Aetiology and pathobiology of inherited cardioskeletal muscle diseases
Homa Tajsharghi. From: University of Skövde, to: University of Western Australia (UWA).
Neuromuscular disorders vary in severity, from paralysis at birth to relatively mild effects on life expectancy. Cardiomyopathy is a life threatening disease and the most common cause of cardiac sudden death in young people. The aetiology of diseases, and the ability to relate these to clinical symptoms, is important for correct diagnosis, including prenatal diagnosis, prognosis, and development of effective therapies. It also allows for optimal care of the patient and risk stratification of relatives, and for early diagnosis or the ability to avoid unnecessary and costly disease screening.
The front line in research on inherited neuromuscular and cardiac diseases is at present to define the genetic background in a fast, comprehensive, and cost-efficient manner. Further, research on pathogenesis of these diseases, and research on specific treatment is an emerging field.
The proposed project is a collaboration between Swedish organisations (HIS and GU) and Australia (UWA) to combine world-leading expertise to identify the aetiology and pathogenesis of muscle diseases. The current project aims to establish target enrichment followed by next generation sequencing for the fast, comprehensive and cost efficient genetic diagnosis of cardioskeletal myopathies, and to combine clinical genetics with laboratory studies on muscle tissue to further our understanding of the pathogenesis of this group of inherited muscle diseases. This is basis of diagnosis, correct prognosis and new therapeutic strategies. In the long term, this multidisciplinary collaboration will lead to expanded genetic database of cardiac and skeletal muscle diseases and defining the disease-causing mechanisms, which will provide a template for development of relevant therapies. It will also benefit the further career development and academic qualifications of the applicant, in an international research environment and result in long-term cooperation and increased mobility between universities.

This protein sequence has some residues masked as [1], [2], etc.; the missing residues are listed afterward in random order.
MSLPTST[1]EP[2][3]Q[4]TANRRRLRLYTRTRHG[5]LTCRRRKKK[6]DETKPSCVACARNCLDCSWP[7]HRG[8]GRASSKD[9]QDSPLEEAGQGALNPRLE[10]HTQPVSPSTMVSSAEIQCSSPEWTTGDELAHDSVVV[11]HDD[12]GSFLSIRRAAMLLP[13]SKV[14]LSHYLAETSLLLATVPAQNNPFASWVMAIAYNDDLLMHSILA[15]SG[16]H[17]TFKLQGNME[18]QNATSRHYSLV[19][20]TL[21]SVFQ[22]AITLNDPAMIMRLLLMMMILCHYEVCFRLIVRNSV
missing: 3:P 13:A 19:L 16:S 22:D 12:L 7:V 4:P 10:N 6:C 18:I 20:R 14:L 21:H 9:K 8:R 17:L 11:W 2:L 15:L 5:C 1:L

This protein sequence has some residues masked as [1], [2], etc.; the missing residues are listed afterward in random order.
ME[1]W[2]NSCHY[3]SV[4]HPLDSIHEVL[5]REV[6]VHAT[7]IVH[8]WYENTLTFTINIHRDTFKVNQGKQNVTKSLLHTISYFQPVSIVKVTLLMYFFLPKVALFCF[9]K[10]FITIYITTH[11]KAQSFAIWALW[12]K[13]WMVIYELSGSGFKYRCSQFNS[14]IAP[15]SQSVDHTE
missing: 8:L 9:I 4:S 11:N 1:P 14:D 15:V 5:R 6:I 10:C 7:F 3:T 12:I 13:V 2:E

Project Summary Results
The proposal intended:
1) To develop the link between two of the world-leading groups in the muscle research for long-standing collaboration;
2) To reinforce the knowledge based in these milieus and use the existing expertise to forward understanding of muscle diseases and to strengthen Swedish research profile in the world muscle society;
3) To gain novel academic and technical assistance on the establishment of well developed targeted Next Generation Sequencing (NGS) technique for the fast, comprehensive and cost-efficient molecular genetic diagnostics of cardiac and skeletal muscle diseases needed in clinical practice;
4) To actively participate and promote strategies of cross-border higher education and long-term research cooperation of the host milieu.
Results from the last 6-months-period:
1) I have continued to actively take part in many networks in UWA lead by Professor Nigel Laing, which is the world-leading network in the field of muscle disease research. We have weekly meeting with the groups of genetics, clinician and disease-models. We also have weekly international on-line meeting with leading groups of muscle disease researchers. This has been one the most important outcomes of my stay here in UWA hopefully will lead to long-standing collaboration with the world-leading groups.
2) I continued established and on-going collaboration with other researchers here at UWA in the field of stem cell and regeneration techniques and we have on-going experiment and publication. We have initiated a broader collaboration and planning for a synergy application of ERC in collaboration with researchers at the University of Barcelona, Spain, leading by Dr M.Edel,PhD, who is an expert in pharmacology use of iPSC and head of Control of Pluripotency Laboratory, Dep of Biomedicine.
The outcomes of this collaboration have major impact on a better understanding of muscle diseases and it will ultimately strengthen Swedish research profile in the field of muscle research.